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Advising for Incoming Freshmen

Two birds on a branch

Welcome to GEP!

During your first year or two at SSU, the Advising Office will provide most of the advising services you need. That team runs the freshman orientation program, and they will help you develop your class schedules during your first several semesters here. As a GEP major, your main contact person on that Advising team is: Ryan Walsh at the Advising Center.

The GEP Department is here to support you as well. We can assist you in finding the right classes to ensure that you progress through the major as efficiently as possible. And, we try to provide you with opportunities to meet fellow GEP majors and develop a community here. In that spirit, here are answers to some questions that you may have:

FAQs for Freshmen

Your GEP major advisor is one of the department's faculty members. Your advisor's name appears in your MySSU Student Center.

If no GEP advisor is listed, please contact the: Department Chair

Yes, there are several classes that you can take to get started with the major and simultaneously meet GE requirements.

One option is to enroll in the First-Year Learning Course (FLC) GEP 150a/b. That is a year-long class that extends across the Fall (150a) and Spring (150b) semesters. With that class, you will complete a foundational requirement in the GEP major. And, you will complete two GE Areas: A3-Critical Thinking and C1-Arts. As well, the course includes a transition curriculum that will help you acclimate to academic and student life at SSU.

GEP 150a/b -Global Societies through Film

Students apply tools within human geography and film studies to analyze how people navigate economic, political, cultural, and environmental processes that span across local to global scales. Students examine the common challenges and the unique adversities that people face around the world as they manage their lives within those processes. Students also consider how film production itself is a culturally embedded and globally diverse medium for telling those stories.

Another option is to take GEP 110. That single-semester class meets GE Area A1-Oral Communication Note, however, that while it covers environmental issues, it does not meet any GEP Major requirements.

GEP 110 - Communication of Environmental Issues

Students learn how to communicate information about environmental issues through audio-visual presentations. Students strengthen their skills in researching, designing and delivering effective objective and positioned presentations – as individuals and as groups. They develop those skills in the context of exploring environmental issues such as climate change, deforestation, agribusiness, urban environments and environmental injustice.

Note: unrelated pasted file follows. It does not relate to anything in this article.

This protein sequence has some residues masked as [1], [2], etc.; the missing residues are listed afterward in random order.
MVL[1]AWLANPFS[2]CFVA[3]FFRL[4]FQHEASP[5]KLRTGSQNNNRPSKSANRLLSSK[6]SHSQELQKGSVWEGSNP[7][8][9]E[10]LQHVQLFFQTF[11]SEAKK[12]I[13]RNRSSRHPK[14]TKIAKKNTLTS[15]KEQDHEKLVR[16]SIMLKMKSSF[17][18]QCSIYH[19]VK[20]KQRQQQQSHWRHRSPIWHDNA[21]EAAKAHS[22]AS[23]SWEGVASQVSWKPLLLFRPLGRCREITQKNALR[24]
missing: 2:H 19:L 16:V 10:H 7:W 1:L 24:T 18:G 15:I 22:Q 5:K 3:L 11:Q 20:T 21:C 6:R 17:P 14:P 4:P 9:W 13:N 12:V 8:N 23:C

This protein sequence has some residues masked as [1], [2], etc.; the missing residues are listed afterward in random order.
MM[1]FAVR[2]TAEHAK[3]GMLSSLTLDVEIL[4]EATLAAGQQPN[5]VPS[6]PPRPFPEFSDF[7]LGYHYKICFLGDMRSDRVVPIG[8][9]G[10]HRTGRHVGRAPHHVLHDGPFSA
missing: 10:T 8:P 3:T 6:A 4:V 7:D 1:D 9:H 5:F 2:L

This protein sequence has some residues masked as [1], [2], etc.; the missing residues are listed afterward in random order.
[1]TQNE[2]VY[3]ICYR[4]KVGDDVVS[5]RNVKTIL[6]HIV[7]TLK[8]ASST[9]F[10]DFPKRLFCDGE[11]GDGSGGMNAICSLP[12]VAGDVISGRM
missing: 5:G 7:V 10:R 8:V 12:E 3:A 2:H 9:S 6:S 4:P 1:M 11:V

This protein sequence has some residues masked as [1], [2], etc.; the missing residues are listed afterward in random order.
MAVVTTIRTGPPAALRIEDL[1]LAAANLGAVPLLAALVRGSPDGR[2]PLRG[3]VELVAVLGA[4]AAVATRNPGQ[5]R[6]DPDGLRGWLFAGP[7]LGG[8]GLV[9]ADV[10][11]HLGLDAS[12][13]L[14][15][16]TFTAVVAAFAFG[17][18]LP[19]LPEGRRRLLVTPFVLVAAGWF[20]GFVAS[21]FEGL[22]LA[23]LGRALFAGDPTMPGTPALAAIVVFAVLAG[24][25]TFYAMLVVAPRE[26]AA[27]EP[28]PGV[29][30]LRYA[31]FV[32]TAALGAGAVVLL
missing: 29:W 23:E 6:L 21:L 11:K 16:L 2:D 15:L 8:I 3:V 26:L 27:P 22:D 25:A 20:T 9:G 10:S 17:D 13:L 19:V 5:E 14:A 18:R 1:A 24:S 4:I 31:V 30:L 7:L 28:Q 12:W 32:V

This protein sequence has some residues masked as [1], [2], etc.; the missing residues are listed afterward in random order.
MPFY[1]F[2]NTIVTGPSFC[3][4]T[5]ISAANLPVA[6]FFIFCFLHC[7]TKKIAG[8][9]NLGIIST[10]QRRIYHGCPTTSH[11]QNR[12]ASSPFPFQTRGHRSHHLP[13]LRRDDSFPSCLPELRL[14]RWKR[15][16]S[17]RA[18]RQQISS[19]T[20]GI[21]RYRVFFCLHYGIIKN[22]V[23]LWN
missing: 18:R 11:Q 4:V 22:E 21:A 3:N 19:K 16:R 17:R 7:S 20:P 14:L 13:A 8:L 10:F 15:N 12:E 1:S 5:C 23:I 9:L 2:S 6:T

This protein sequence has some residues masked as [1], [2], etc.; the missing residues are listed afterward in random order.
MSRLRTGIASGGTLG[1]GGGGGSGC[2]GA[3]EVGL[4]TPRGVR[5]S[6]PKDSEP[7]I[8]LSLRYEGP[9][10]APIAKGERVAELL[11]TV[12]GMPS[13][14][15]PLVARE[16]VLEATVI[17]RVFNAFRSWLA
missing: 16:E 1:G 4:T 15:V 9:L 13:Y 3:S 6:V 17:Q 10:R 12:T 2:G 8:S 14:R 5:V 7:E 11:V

We also recommend that you take GEP 201 your freshman year. That class meets both a GEP major foundational requirement, and it meets GE Area B1 Phycial Science.

GEP 201: Global Environmental Systems

This course presents a broad survey of how the earth works. It focuses on the processes within, and the relationships between, the four global sub-systems: the atmosphere, biosphere, hydrosphere, and lithosphere. The course examines how physical, chemical, and biological functions create local, regional, and global climate and landscape patterns. It also explores the links between human activities and changes in climate, vegetation patterns, and landform processes.

GEP 201 pairs with GEP 201b, which is a lab class that meets GE Area B3 Laboratory Activity

GEP 201B: Global Environmental Systems Lab

Introduction to physical earth processes through laboratory and field exercises.  Lab includes observations, hands-on experiments, data collection and practical exercises involving weather, climate, soils, running water, landforms, and vegetation. Includes map fundamentals and interpretation.

For a complete list of GEP courses that also meet GE requirements, view our FAQs about GE


To fulfill GE Area B4 – Quantitative Reasoning, we have different recommendations for different pathways through the GEP major. 

Degree PlanMath Recommendation

BS (all foci)

BA with a focus in

  • Environmental Systems